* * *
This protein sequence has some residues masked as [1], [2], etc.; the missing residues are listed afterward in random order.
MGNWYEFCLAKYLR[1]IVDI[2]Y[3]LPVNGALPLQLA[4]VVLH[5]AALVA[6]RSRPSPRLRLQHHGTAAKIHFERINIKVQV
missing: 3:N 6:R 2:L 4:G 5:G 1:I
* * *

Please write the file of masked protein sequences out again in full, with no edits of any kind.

This protein sequence has some residues masked as [1], [2], etc.; the missing residues are listed afterward in random order.
MGNWYEFCLAKYLR[1]IVDI[2]Y[3]LPVNGALPLQLA[4]VVLH[5]AALVA[6]RSRPSPRLRLQHHGTAAKIHFERINIKVQV
missing: 3:N 6:R 2:L 4:G 5:G 1:I